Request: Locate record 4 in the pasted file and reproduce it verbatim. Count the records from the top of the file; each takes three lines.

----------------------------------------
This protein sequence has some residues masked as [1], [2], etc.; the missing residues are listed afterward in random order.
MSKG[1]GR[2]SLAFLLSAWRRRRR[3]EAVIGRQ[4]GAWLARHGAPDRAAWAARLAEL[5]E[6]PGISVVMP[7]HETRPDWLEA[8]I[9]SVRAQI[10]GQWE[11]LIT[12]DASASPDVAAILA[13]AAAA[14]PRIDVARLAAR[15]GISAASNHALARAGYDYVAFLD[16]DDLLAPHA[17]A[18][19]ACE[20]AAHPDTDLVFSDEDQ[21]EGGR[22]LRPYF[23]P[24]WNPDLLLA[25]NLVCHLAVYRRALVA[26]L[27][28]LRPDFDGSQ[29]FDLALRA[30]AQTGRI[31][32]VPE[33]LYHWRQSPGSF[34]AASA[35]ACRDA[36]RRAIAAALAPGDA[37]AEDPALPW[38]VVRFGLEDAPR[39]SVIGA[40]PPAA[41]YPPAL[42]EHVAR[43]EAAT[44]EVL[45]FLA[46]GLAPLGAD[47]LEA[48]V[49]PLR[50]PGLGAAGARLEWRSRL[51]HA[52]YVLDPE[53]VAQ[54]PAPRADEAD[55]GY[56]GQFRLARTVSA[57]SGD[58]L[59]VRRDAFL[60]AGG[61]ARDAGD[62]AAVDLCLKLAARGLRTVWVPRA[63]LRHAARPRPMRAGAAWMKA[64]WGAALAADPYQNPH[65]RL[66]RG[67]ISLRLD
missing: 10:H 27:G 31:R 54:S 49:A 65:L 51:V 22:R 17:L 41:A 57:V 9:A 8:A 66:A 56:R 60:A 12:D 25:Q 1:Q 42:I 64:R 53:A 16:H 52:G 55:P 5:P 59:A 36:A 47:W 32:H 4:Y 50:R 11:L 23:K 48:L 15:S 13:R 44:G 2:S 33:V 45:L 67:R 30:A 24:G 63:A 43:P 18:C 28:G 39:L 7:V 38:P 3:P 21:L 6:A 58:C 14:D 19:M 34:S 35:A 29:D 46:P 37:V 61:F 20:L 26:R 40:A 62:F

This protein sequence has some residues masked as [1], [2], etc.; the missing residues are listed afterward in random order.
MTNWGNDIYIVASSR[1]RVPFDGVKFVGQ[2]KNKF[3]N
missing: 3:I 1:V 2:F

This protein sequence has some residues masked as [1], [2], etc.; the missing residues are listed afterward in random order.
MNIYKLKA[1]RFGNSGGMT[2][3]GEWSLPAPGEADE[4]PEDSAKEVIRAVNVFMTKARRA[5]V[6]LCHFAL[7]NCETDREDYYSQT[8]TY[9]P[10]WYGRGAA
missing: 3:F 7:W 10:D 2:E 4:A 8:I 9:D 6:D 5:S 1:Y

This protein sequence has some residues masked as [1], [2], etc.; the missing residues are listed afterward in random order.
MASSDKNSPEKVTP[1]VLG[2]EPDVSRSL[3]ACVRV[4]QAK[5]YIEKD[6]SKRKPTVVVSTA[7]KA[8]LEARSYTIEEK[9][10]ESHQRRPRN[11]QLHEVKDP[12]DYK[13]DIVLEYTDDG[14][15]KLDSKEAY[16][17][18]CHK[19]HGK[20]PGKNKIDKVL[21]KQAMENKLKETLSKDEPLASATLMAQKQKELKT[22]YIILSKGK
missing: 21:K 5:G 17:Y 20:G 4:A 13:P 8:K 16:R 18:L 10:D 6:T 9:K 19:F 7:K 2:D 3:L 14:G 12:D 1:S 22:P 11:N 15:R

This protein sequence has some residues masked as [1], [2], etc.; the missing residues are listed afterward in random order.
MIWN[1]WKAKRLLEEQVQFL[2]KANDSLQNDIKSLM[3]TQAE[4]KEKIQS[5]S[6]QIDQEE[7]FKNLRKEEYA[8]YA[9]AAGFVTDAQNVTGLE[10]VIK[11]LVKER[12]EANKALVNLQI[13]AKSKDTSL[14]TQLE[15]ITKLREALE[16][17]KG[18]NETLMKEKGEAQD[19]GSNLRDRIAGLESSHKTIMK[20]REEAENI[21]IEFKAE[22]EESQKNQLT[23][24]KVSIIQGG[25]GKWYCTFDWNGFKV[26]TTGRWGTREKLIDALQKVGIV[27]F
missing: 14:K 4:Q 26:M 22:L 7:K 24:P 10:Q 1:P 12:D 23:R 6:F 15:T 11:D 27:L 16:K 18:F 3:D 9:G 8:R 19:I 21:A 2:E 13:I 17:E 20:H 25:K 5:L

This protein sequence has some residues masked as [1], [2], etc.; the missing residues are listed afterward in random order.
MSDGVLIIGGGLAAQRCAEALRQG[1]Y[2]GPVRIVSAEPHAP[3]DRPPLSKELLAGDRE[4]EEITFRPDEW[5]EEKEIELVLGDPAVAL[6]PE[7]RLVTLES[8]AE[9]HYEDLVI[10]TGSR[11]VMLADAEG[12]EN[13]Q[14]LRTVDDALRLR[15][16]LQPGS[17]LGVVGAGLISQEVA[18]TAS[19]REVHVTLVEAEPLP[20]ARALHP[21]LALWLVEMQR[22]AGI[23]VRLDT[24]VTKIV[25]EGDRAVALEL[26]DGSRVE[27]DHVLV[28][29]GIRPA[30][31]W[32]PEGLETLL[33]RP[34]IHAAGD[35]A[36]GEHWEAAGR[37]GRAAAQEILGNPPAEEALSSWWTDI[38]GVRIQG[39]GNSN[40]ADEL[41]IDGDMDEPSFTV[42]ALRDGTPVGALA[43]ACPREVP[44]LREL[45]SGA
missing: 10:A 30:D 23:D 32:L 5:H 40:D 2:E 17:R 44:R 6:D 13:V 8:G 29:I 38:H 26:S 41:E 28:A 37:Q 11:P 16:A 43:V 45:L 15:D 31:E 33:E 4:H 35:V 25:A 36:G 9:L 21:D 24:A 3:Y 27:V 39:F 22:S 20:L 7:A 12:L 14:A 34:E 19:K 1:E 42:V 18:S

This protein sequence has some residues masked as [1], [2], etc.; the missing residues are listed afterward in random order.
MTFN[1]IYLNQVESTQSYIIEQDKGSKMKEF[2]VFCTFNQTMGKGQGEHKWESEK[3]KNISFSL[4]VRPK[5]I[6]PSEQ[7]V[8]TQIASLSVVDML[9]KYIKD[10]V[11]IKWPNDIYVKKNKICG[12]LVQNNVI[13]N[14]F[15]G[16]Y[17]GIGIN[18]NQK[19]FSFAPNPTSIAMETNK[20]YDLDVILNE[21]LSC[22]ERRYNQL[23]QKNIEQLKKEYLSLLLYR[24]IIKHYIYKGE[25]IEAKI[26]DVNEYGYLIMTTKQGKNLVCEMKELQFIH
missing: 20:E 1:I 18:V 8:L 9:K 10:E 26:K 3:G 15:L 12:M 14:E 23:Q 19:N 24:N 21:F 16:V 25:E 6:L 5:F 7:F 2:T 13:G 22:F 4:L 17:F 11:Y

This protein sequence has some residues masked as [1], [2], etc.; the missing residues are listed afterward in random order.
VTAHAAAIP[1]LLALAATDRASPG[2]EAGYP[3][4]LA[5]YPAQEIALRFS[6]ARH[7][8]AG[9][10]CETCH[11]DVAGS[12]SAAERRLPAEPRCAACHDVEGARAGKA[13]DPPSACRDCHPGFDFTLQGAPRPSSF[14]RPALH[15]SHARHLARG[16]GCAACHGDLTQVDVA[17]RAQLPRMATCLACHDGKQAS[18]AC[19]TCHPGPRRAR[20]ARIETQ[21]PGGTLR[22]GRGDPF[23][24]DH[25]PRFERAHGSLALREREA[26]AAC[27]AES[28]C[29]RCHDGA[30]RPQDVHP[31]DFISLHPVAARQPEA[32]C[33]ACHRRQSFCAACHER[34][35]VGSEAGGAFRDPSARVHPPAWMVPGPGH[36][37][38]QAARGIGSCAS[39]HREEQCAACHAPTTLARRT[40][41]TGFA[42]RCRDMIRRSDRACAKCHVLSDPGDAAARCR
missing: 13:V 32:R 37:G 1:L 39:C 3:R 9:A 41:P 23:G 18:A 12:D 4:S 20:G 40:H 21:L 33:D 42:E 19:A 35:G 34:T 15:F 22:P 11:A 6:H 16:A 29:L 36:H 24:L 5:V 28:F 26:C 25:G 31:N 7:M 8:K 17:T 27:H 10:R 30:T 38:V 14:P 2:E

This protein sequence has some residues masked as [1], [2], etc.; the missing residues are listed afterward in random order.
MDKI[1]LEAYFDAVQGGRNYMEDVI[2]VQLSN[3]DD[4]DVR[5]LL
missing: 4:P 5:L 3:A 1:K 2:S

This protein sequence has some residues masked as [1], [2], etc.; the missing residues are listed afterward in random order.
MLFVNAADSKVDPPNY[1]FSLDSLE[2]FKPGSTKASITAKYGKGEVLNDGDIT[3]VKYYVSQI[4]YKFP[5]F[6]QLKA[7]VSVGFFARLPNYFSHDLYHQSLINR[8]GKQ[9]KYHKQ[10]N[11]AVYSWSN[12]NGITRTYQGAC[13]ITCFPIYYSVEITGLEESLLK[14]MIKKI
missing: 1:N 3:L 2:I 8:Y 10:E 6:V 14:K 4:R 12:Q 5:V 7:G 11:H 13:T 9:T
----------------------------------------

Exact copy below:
This protein sequence has some residues masked as [1], [2], etc.; the missing residues are listed afterward in random order.
MASSDKNSPEKVTP[1]VLG[2]EPDVSRSL[3]ACVRV[4]QAK[5]YIEKD[6]SKRKPTVVVSTA[7]KA[8]LEARSYTIEEK[9][10]ESHQRRPRN[11]QLHEVKDP[12]DYK[13]DIVLEYTDDG[14][15]KLDSKEAY[16][17][18]CHK[19]HGK[20]PGKNKIDKVL[21]KQAMENKLKETLSKDEPLASATLMAQKQKELKT[22]YIILSKGK
missing: 21:K 5:G 17:Y 20:G 4:A 13:P 8:K 16:R 18:L 10:D 6:T 9:K 19:F 7:K 2:D 3:L 14:G 12:D 1:S 22:P 11:N 15:R